Long-term trend of commodity prices (2)

To further the discussion on commodity prices, this chart is the inflation-adjusted version of the chart I posted yesterday. Note that the monetary policy regime (which typically alternates between easy and tight) has a significant impact on the behavior of real commodity prices. Easy money not only facilitates commodity speculation using borrowed money, but it also shifts people's preference in favor of tangible assets versus financial assets. In an easy-money world, physical things (real estate, commodities, buildings, structures, offices) become more attractive than financial assets. We tend to build more things when money is easy, and those things require commodities. They become more attractive because their prices tend to rise—tangible assets hold their value (or maybe even make money) when inflation rises, whereas financial assets tend to suffer during inflation because inflation pushes interest rates up, and that depresses the value of financial assets.

Gold is the tangible asset par excellence, because it has proven to hold its value relative to other things over very long periods. But it too can exhibit exaggerated swings as monetary policy alternatives between easy and tight. In addition, in my experience, gold tends to lead other commodities.

So when money is easy, as it is has been and is now, people naturally tend to prefer to buy things instead of financial assets. Stocks have gone up over the past year (about 75% in nominal terms, but only 50% in terms of gold) but they are still very depressed relative to gold from an historical perspective, as the next two charts show. When monetary policy shifts away from its current extremely accommodative posture, as it must at some point, expect gold to decline and stocks to continue to rise.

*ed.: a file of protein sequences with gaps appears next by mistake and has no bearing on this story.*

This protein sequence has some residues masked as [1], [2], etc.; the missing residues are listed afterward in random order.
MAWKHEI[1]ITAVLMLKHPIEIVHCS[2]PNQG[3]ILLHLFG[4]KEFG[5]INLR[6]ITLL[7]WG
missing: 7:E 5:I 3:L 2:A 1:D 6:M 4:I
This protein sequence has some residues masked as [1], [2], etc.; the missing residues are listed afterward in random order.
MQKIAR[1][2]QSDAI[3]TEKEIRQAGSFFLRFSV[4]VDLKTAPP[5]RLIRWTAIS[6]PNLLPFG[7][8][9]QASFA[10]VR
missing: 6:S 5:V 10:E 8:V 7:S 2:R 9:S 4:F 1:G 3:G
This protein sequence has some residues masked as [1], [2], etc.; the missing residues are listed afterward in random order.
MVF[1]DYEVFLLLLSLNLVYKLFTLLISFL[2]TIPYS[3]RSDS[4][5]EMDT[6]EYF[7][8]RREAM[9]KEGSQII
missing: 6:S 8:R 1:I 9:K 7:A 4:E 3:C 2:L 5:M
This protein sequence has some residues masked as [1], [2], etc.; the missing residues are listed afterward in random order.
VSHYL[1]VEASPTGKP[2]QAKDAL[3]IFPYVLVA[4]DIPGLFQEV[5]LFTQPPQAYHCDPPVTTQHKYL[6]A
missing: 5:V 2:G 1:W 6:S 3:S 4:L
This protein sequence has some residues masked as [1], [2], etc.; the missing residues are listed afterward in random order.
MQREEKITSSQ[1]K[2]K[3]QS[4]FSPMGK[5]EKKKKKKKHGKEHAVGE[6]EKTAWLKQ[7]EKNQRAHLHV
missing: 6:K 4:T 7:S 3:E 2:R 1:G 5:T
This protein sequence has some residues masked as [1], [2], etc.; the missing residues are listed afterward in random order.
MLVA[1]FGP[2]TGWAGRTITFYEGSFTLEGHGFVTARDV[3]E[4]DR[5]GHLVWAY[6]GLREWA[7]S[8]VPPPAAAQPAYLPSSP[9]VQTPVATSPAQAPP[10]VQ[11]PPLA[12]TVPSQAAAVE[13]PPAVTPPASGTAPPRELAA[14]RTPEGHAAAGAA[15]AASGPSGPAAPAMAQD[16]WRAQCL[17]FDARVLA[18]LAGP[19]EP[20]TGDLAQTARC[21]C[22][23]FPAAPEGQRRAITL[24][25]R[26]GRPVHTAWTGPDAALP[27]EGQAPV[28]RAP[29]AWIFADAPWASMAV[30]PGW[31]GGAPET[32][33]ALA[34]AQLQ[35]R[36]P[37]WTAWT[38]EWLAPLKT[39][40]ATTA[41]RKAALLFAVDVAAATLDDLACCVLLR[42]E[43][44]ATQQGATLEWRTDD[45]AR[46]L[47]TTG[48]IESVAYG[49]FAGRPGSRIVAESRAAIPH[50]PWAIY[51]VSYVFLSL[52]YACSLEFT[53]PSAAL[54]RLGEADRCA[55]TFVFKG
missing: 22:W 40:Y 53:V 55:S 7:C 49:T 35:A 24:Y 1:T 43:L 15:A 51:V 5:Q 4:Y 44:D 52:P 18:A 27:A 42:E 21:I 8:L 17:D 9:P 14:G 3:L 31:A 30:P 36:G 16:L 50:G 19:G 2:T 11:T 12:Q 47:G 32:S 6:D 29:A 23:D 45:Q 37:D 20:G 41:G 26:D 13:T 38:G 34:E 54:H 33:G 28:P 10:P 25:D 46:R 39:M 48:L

Unemployment claims continue to decline

After some setbacks in January and February which led the market to question the durability of the recovery that started last summer, unemployment claims have resumed their downtrend. The recovery is still underway, even though progress on the labor front remains painfully slow. Markets have been climbing walls of worry, and each worry—such as the January upturn in claims—has been resolved satisfactorily, allowing equity prices to march slowly higher.

Expect this process to continue. The recovery in equity prices is based primarily on mounting evidence that the economy's recovery is genuine, albeit less than dramatic.

Fear subsides, prices rise (18)

I keep coming back to this chart, which I have shown many times since Nov. '08, because it has done such a good job of explaining both the origins of the great financial panic of '08 and the mechanism for recovery. The whole mess got started because the world feared the collapse of the global banking system. Fear, panic, doubt, uncertainty—all the things that drive the Vix index—spiked to epic levels, and as a result, spending and investment ground to a halt. Then came the Obama panic of early '09, when he called for a trillion dollars of faux-stimulus spending and trillion-dollar deficits for as far as the eye could see, which in turn deflated markets as they contemplated a massive increase in future tax burdens.